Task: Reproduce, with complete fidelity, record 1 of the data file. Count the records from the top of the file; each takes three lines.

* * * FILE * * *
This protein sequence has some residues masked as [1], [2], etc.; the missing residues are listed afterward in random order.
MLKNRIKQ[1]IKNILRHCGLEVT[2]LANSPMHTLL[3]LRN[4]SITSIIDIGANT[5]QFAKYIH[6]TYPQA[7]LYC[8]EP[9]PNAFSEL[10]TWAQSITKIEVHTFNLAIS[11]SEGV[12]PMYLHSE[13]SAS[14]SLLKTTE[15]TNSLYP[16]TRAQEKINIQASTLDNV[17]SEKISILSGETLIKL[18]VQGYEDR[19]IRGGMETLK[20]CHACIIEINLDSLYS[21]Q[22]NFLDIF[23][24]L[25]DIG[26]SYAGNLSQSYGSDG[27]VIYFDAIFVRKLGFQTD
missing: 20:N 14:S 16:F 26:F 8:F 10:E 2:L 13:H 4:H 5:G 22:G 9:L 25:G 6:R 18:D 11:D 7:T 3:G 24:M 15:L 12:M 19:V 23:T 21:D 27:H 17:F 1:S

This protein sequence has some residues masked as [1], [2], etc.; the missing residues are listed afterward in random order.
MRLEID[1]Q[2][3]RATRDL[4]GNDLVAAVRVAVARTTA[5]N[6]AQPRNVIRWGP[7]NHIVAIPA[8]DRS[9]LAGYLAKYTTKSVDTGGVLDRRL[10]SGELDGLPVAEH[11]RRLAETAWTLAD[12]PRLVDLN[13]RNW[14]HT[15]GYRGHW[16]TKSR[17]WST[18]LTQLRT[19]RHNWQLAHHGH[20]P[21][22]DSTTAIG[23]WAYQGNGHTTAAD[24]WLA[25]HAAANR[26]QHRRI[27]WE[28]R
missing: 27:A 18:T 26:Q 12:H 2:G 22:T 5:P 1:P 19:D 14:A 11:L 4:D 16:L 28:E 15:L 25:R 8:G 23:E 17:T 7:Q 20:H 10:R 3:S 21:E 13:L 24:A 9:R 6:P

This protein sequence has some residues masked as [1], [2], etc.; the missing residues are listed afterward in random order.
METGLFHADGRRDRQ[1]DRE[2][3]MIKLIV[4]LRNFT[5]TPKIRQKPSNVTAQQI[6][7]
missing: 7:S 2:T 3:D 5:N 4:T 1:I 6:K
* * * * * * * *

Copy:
This protein sequence has some residues masked as [1], [2], etc.; the missing residues are listed afterward in random order.
MLKNRIKQ[1]IKNILRHCGLEVT[2]LANSPMHTLL[3]LRN[4]SITSIIDIGANT[5]QFAKYIH[6]TYPQA[7]LYC[8]EP[9]PNAFSEL[10]TWAQSITKIEVHTFNLAIS[11]SEGV[12]PMYLHSE[13]SAS[14]SLLKTTE[15]TNSLYP[16]TRAQEKINIQASTLDNV[17]SEKISILSGETLIKL[18]VQGYEDR[19]IRGGMETLK[20]CHACIIEINLDSLYS[21]Q[22]NFLDIF[23][24]L[25]DIG[26]SYAGNLSQSYGSDG[27]VIYFDAIFVRKLGFQTD
missing: 20:N 14:S 16:F 26:F 8:F 10:E 2:L 13:H 4:H 5:G 22:G 9:L 25:G 6:R 18:D 11:D 7:T 3:G 24:M 15:L 12:M 19:V 23:T 21:D 27:H 17:F 1:S